30 Nov 2021

Pensions snapshot - November 2021

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Overview 

Restrictions on statutory transfers out

From 30 November 2021 trustees have new obligations with respect to statutory transfers out. Unless a transfer is to a public service scheme, an authorised master trust or a collective defined contribution (CDC) scheme that has obtained authorisation, trustees must carry out additional due diligence checks before a transfer can proceed. If a 'red flag' (as set out in the legislation) is present, the trustees cannot proceed with the transfer. If there is an 'amber flag' (as set out in the legislation), the trustees cannot proceed with the transfer until the member has received scam advice from the Money and Pensions Service (MaPS). There are also new procedural requirements that trustees will have to comply with when considering statutory transfers out.

Clarification of GMP conversion?

There are some uncertainties about the current GMP conversion legislation which has resulted in reluctance to use this approach to achieve GMP equalisation. A Bill has been put forward to try and address these uncertainties. Whilst it is hoped the proposed changes will assist trustees in being able to use GMP conversion to achieve GMP equalisation, it is still likely to be some time before the Bill, and the corresponding secondary legislation that will follow, becomes law.

Trustees to be asked for more information on asset allocations from 2023

The Pensions Regulator (Regulator) will ask trustees of defined benefit (DB) pension schemes for more information about how they allocate their assets from 2023. It is expected that the additional data gathered from annual scheme returns will assist the Regulator in assessing the investment risk of schemes and support the Pension Protection Fund (PPF) in its levy calculation. The Regulator will request information at three levels of detail depending on a scheme’s size, with more detailed information being required from larger schemes.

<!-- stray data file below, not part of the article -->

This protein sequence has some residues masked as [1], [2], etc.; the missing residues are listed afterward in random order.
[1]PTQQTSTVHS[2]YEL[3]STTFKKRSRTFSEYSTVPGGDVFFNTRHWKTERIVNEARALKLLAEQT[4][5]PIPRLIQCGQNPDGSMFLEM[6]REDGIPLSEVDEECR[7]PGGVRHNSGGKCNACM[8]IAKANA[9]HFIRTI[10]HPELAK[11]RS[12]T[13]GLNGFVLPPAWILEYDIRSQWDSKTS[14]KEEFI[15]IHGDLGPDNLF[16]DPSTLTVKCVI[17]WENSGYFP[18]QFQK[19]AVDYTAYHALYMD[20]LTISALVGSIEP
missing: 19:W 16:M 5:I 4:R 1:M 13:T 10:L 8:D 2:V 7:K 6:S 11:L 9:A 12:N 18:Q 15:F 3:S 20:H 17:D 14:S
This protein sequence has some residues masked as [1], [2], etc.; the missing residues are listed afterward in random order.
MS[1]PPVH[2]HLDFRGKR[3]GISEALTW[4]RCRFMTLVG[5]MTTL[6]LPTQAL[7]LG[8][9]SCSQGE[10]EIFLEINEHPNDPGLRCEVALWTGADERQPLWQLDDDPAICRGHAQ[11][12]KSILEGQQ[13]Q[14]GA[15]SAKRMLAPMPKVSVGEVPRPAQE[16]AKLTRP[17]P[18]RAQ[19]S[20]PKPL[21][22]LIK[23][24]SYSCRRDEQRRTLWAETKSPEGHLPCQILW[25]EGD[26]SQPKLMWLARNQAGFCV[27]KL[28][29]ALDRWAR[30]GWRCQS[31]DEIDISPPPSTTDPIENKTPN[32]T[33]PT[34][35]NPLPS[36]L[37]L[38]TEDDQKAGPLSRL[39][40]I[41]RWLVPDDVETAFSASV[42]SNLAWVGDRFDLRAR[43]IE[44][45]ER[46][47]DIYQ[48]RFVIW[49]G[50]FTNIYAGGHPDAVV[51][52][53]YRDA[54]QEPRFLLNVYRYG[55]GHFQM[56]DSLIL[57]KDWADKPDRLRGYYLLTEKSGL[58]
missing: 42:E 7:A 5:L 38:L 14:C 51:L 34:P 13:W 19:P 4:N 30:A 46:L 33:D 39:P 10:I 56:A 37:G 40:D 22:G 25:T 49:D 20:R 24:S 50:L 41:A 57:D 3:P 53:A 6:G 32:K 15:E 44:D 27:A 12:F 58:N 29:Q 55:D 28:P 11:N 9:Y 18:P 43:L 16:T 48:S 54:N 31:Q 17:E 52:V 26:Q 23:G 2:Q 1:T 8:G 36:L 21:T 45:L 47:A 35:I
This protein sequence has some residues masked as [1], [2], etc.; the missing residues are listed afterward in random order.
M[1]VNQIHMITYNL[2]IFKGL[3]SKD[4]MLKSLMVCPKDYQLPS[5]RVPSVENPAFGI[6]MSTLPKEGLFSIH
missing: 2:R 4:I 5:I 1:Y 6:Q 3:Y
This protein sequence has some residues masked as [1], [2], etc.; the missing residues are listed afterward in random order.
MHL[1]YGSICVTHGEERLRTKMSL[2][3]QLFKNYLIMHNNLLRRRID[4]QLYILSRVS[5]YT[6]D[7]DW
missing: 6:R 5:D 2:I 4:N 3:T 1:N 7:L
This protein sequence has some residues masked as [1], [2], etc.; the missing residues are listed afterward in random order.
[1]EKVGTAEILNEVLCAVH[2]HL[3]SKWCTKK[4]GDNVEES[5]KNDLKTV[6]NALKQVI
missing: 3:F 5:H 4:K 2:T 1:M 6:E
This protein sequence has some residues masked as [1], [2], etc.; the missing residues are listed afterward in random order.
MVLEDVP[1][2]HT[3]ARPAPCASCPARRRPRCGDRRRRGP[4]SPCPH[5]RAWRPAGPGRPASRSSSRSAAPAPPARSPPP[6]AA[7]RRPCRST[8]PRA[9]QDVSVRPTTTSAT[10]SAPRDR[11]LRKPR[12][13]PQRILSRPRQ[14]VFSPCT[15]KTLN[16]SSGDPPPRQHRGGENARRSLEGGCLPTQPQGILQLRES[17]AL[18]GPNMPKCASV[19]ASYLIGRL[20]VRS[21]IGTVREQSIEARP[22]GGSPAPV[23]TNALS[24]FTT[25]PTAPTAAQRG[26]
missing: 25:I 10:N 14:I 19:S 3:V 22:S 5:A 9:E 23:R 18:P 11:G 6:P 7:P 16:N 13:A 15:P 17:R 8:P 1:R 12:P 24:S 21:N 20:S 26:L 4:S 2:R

The Pensions Ombudsman (PO) guidance on communicating with members

The PO has produced guidance on best practice for communicating with members with the aim of reducing the number of complaints culminating in PO action.

Serial rectification restoring the balance of powers back to the trustee from the employer

In Mitchells & Butlers Pensions Ltd v Mitchells & Butlers plc the trustee argued that the scheme rules should be rectified to address an inadvertent change to the balance of powers in the pension increase and revaluation rule in 1996 which subsisted in later consolidations. The rectification claim was successful based upon evidence of a negative intention (i.e. the witnesses attested that they would have remembered an intention to change the balance of powers – they did not, so there could not have been one). The judge also made some obiter comments dealing with other arguments that could impact schemes with an amendment power that requires another party to be consulted before a valid amendment can be made.

Restrictions on statutory transfers out

Trustees should be aware that they have new obligations with respect to statutory transfers out from 30 November 2021. The Occupational and Personal Pension Schemes (Conditions for Transfers) Regulations 2021 provide trustees with new obligations in a bid to protect members from transfers to scam arrangements. The regulations require further transfer due diligence checks from trustees before a transfer can be made and prevent transfers where 'red flags' are present. The regulations also require trustees to ensure that members receive scam advice from MaPS where certain warning signs are present.

Can the trustees agree to a transfer?

A transfer can proceed without any further checks to: